On July 13, Special Counsel Robert Mueller filed an indictment explaining how a group of Russian operatives who are part of the Internet Research Agency targeted the Democratic Party and the Hillary Clinton campaign, hacked into their computers and then stole vast quantities of data. The breach happened in March of 2016, and became the centerpiece of election news as breached emails started appearing on Wikileaks and other websites.
But more than just the emails are stories of how the data was exfiltrated and transferred out of the U.S., and how the Russian operatives tried to cover their tracks. This investigation then led to a second indictment related to the same Russians and their attempts to manipulate social media and create fake news to influence the 2016 U.S. presidential election.
Reading through the indictments reveals the same sort of hacking and social engineering activities taking place that have been seen many times before, including phishing emails, the deciphering of insecure passwords and misdirection tactics. This is because state-sponsored actors and criminals are one and the same. Russian bad guys, like other cyber-criminals, make it a point to go after the people in an organization.
In the case of the Clinton campaign hack, the Russians sent a phishing email to campaign chairman John Podesta disguised to look like an official email from Google, asking him to change his Gmail password and offering a place to click. Podesta clicked, and that was all it took to download tens of thousands of email messages.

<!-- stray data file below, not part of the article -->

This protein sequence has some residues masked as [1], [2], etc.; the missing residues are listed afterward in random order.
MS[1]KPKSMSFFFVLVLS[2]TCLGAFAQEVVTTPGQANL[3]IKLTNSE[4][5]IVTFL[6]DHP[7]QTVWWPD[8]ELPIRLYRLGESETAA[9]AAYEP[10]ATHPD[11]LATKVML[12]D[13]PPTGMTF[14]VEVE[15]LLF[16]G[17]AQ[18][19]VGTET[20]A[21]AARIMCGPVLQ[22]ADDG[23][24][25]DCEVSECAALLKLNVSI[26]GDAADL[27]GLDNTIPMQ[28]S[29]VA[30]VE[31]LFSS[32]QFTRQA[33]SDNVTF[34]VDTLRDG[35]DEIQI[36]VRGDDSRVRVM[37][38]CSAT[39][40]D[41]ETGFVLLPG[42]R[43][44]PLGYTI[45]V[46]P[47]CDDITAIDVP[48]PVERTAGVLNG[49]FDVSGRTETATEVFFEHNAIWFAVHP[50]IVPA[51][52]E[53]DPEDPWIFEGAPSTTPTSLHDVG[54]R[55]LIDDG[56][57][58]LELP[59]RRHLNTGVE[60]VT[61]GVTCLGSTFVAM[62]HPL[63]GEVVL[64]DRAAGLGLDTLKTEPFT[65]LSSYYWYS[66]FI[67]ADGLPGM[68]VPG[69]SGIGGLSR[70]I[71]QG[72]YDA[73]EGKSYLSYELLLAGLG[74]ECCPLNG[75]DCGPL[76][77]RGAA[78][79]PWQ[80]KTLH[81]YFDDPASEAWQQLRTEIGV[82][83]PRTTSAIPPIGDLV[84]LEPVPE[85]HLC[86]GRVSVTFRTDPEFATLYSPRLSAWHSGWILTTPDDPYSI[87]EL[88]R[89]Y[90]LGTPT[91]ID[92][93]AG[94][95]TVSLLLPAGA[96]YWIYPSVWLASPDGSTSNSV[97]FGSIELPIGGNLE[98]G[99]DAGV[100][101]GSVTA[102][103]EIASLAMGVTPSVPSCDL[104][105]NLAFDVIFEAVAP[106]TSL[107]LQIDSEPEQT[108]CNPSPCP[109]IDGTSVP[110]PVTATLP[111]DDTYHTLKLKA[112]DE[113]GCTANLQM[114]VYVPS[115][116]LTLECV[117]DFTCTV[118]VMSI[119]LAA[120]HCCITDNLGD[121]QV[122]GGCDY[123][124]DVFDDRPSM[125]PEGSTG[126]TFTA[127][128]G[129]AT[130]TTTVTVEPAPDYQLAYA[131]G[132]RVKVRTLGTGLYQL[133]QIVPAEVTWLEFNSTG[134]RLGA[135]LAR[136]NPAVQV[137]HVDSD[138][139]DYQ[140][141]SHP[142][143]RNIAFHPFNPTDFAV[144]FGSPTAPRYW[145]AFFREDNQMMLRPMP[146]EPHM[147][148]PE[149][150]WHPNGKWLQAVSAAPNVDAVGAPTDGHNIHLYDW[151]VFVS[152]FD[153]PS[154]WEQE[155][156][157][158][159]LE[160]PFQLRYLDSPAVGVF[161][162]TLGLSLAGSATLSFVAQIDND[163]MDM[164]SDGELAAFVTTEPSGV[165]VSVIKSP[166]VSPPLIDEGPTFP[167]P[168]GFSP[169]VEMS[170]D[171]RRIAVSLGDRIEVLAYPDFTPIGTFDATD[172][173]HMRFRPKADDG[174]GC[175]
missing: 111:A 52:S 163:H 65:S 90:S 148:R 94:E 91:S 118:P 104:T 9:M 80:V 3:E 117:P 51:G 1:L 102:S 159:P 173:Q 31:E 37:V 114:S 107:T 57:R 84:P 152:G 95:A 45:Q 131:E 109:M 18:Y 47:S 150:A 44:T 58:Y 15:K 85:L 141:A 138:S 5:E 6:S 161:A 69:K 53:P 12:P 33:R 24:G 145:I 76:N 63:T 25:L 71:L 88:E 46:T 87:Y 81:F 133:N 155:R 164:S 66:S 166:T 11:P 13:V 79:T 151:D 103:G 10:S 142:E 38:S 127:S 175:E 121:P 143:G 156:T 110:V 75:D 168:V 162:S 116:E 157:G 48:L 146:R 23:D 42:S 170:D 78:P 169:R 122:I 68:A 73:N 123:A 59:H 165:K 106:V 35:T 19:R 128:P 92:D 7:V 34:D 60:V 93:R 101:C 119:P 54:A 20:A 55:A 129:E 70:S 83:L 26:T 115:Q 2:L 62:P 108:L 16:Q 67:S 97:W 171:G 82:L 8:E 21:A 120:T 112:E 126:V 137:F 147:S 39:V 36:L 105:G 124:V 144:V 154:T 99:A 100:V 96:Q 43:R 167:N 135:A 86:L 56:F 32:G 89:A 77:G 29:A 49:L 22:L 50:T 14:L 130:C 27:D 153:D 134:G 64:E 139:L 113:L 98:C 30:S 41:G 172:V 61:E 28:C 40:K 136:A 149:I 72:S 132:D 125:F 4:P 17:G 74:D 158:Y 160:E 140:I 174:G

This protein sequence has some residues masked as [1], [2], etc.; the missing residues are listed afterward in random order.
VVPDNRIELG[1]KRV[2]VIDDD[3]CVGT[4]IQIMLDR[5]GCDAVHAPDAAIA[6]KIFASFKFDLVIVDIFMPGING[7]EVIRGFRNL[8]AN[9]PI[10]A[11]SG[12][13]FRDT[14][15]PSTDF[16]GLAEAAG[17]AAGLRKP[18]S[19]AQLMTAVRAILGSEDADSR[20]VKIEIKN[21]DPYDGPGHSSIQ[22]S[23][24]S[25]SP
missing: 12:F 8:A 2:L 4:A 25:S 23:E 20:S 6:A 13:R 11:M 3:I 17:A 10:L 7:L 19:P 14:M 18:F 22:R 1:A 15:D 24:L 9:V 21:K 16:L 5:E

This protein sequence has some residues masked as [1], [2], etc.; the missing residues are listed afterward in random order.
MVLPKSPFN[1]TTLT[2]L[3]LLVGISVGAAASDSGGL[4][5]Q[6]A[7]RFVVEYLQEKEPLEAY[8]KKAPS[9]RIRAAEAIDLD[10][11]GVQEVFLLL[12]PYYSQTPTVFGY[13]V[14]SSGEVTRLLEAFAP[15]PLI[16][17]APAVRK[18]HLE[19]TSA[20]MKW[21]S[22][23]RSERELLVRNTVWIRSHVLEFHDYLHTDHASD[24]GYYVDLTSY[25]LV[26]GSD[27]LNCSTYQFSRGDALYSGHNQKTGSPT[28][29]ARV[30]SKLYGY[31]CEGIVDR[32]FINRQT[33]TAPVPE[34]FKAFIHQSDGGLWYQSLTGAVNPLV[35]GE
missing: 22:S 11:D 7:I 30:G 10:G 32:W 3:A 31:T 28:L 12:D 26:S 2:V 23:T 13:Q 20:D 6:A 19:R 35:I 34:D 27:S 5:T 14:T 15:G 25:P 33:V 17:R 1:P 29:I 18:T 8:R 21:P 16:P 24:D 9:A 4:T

Although you’re probably not a senior government official with a high-profile position, cyber-criminals will use the same tactics to steal your company’s money or intellectual property, and the results can be serious.
So what can you do? Start by defending your company and staff against phishing. Here are some key steps:
● Educate your employees about phishing emails, how to spot them, and what to do if they find one;
● Insist that your employees use strong, unique passwords for your email system;
● Avoid using public webmail services for critical communications, but if you must use them, insist that your employees use multifactor authentication; and
● Train your staff to expect attempts to subvert your procedures through actions such as phony requests to transfer money.
Attacks are getting more sophisticated and harder to prevent, but training and awareness can go a long way in reducing the success of the social engineering that hackers of all sorts depend on.